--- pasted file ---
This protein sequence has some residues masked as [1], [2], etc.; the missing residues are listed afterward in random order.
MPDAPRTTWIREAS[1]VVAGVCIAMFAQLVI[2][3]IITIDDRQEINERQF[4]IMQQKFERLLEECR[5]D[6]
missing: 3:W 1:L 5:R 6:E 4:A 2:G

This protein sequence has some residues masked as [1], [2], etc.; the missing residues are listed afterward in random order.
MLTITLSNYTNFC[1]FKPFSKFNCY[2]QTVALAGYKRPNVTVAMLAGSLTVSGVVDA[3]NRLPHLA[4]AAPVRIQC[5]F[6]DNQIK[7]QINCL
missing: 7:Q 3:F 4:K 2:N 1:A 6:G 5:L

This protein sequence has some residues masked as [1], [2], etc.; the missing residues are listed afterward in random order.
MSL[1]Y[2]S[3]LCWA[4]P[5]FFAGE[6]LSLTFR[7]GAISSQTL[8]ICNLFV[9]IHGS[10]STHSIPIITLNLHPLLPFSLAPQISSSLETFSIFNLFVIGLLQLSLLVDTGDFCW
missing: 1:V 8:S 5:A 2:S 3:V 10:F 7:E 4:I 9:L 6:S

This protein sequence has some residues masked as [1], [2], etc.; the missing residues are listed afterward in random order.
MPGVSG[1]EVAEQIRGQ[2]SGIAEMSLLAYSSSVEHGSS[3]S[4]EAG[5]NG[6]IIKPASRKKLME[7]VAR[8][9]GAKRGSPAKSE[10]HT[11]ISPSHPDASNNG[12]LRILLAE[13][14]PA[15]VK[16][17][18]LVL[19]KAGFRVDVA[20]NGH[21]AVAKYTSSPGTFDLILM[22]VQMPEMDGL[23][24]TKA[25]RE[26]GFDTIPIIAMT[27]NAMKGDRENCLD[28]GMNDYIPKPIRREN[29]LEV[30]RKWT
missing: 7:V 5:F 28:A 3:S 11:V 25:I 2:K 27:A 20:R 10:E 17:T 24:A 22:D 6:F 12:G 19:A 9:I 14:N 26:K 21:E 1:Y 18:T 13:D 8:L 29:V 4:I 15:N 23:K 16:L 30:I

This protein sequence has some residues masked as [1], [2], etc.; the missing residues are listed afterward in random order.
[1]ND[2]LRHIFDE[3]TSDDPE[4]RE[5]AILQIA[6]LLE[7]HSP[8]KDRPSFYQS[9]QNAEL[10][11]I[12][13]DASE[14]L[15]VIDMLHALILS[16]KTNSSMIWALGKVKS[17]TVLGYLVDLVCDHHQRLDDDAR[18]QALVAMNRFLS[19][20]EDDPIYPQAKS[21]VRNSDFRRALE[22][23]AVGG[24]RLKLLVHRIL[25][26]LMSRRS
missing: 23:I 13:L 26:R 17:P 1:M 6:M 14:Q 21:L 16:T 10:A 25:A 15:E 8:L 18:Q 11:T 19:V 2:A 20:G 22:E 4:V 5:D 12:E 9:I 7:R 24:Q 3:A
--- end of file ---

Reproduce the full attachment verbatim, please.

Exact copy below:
This protein sequence has some residues masked as [1], [2], etc.; the missing residues are listed afterward in random order.
MPDAPRTTWIREAS[1]VVAGVCIAMFAQLVI[2][3]IITIDDRQEINERQF[4]IMQQKFERLLEECR[5]D[6]
missing: 3:W 1:L 5:R 6:E 4:A 2:G

This protein sequence has some residues masked as [1], [2], etc.; the missing residues are listed afterward in random order.
MLTITLSNYTNFC[1]FKPFSKFNCY[2]QTVALAGYKRPNVTVAMLAGSLTVSGVVDA[3]NRLPHLA[4]AAPVRIQC[5]F[6]DNQIK[7]QINCL
missing: 7:Q 3:F 4:K 2:N 1:A 6:G 5:L

This protein sequence has some residues masked as [1], [2], etc.; the missing residues are listed afterward in random order.
MSL[1]Y[2]S[3]LCWA[4]P[5]FFAGE[6]LSLTFR[7]GAISSQTL[8]ICNLFV[9]IHGS[10]STHSIPIITLNLHPLLPFSLAPQISSSLETFSIFNLFVIGLLQLSLLVDTGDFCW
missing: 1:V 8:S 5:A 2:S 3:V 10:F 7:E 4:I 9:L 6:S

This protein sequence has some residues masked as [1], [2], etc.; the missing residues are listed afterward in random order.
MPGVSG[1]EVAEQIRGQ[2]SGIAEMSLLAYSSSVEHGSS[3]S[4]EAG[5]NG[6]IIKPASRKKLME[7]VAR[8][9]GAKRGSPAKSE[10]HT[11]ISPSHPDASNNG[12]LRILLAE[13][14]PA[15]VK[16][17][18]LVL[19]KAGFRVDVA[20]NGH[21]AVAKYTSSPGTFDLILM[22]VQMPEMDGL[23][24]TKA[25]RE[26]GFDTIPIIAMT[27]NAMKGDRENCLD[28]GMNDYIPKPIRREN[29]LEV[30]RKWT
missing: 7:V 5:F 28:A 3:S 11:V 25:I 2:K 27:A 20:R 10:E 17:T 24:A 22:D 6:F 12:G 19:A 9:I 14:N 26:K 21:E 1:Y 18:T 13:D 8:L 29:V 4:I 15:N 23:K 16:L 30:I

This protein sequence has some residues masked as [1], [2], etc.; the missing residues are listed afterward in random order.
[1]ND[2]LRHIFDE[3]TSDDPE[4]RE[5]AILQIA[6]LLE[7]HSP[8]KDRPSFYQS[9]QNAEL[10][11]I[12][13]DASE[14]L[15]VIDMLHALILS[16]KTNSSMIWALGKVKS[17]TVLGYLVDLVCDHHQRLDDDAR[18]QALVAMNRFLS[19][20]EDDPIYPQAKS[21]VRNSDFRRALE[22][23]AVGG[24]RLKLLVHRIL[25][26]LMSRRS
missing: 23:I 13:L 26:R 17:P 1:M 6:M 14:Q 21:L 16:T 10:A 25:A 15:E 8:L 18:Q 11:T 19:V 2:A 20:G 22:E 4:V 5:D 12:E 9:I 7:R 24:Q 3:A